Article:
Mission & Vision
The Racial Justice Organizing Committee is a group of activists and advocates, working towards the abolition of white supremacy and racism in all of the ways it presents in our communities and schools. The goal of racial justice is not to simply reform our current society; the goal is to uproot white supremacy and plant the seeds for liberation and empowerment that will lead to a more just and equitable world. Our Ten Demands for Radical Education Transformation are foundational towards the vision of racial justice. The 10 Demands, as well as the larger fight for racial justice, will be achieved through purposeful action, building and strengthening relationships between all stakeholders, and continued self-reflection and education.
What is Racial Justice?
Racial justice is the abolition of white supremacy and racism in all of the ways it presents in our society - structurally through laws, policies, institutions as well as on a personal and interpersonal level. Racial justice is both theoretical and action oriented. It is an ever evolving and never ending process. It requires a historical understanding of how and why we have arrived here in our current state. White supremacy presents itself in myriad ways, through economic oppression due to the racist structure of capitalism, the over policing of Black communities, under resourced public schools and neighborhoods, and the lack of safe and equitable housing. Racial justice is inherently intersectional. It requires fighting for and valuing the lives of all Black people which includes the experiences of trans, queer, feminine, and the otherly abled; regardless of their religion, socioeconomic status, citizenship, age, or educational experience. The goal of racial justice is not to simply reform our current society; the goal is to uproot white supremacy and plant the seeds for a new world.
What does Racial Justice look like in schools?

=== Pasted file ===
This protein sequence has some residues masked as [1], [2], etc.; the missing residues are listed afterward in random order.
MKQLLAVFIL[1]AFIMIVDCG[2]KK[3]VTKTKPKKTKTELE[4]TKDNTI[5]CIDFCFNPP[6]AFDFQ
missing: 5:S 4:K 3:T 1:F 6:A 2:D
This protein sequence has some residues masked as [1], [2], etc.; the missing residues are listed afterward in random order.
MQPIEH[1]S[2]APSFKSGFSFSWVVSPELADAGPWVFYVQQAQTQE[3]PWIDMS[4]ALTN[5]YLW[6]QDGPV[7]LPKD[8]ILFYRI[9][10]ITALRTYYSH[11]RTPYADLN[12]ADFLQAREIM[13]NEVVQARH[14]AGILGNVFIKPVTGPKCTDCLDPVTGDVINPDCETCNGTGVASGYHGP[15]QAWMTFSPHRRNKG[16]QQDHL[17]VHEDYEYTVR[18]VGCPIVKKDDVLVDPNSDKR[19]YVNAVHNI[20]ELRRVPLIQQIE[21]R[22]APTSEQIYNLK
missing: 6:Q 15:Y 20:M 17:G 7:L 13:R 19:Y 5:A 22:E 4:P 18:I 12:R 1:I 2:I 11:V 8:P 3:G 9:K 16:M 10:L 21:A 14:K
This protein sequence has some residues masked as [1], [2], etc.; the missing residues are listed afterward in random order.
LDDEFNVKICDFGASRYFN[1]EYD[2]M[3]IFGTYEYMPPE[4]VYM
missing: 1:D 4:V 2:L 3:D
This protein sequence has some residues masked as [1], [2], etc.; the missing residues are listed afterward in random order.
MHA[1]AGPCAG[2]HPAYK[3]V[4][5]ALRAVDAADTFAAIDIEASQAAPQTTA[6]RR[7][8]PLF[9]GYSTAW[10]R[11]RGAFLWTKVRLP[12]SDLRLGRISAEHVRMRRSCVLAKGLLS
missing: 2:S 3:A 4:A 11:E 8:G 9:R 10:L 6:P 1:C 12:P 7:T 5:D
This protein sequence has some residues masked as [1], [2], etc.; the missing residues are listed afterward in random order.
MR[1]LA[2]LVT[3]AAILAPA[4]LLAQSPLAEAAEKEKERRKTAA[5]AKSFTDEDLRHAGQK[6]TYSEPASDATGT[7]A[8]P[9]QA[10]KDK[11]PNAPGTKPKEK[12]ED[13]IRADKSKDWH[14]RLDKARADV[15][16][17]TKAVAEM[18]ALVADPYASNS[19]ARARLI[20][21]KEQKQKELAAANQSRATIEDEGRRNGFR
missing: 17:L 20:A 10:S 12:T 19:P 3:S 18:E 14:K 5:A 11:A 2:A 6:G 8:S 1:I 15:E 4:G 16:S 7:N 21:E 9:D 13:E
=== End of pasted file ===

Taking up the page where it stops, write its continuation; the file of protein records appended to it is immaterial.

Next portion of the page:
For schools to be sites of racial justice, they need to prioritize, center and protect all Black children. In centering the most vulnerable of our Black children, such as Black girls or Black students without housing, it means that the schooling experience of all students regardless of race or identity will improve. A racially just school will allow communities and neighborhoods to determine what is necessary; families should not have to navigate the school choice process. Racially just schools require educators and administrators who are truly accountable to the students and parents they serve, with community control over all aspects of the school. Some specific examples of what racial justice looks in schools are:
Transformative justice instead of punitive discipline
Police free schools - defunding school police in order to fund other needed resources such as mental health supports
Equitable funding across the state
Robust antiracist curriculum that includes African American, ethnic and indigenous studies for all grade levels with content training for teachers
Safe and healthy school buildings that function as community centers for everyone
Ongoing antiracist training for all school and district staff
Firing of racist teachers and administrators
Hiring and retaining Black educators - with fully funded pathways for paraprofessionals and high school students to become public school teachers
Trauma responsive mindset - focus on healing
Fully funded and staffed special education and ESOL programs at all schools
Critiquing and eliminating inherently biased practices like standardized testing, uniform policies, software, and grading
What does Racial Justice look like in neighborhoods and communities?
The fight for racial justice requires us to move outside of the four walls of classrooms and connect with society at large. The dream of racial justice cannot be realized without fighting for it within and alongside the very neighborhoods schools serve. Communities should have the political and economic power to address their unique needs. Schools and communities should be in a reciprocal partnership. Racial justice in communities looks like:
Functioning and robust community centers
Community control of land to create green spaces, farms, parks, etc.
Addressing mental health, violence, poverty, trauma
Sustainable Mutual Aid Programs
End to gun violence - programs that address and eliminate the root causes of gun violence
Living wages for all workers - available jobs and career opportunities in all neighborhoods
Communities protecting and caring for each other - police and prison abolition
Government subsidized land/housing for Indigenous people
Reparations for Black and Indigenous people
Safe, affordable housing and healthcare for everyone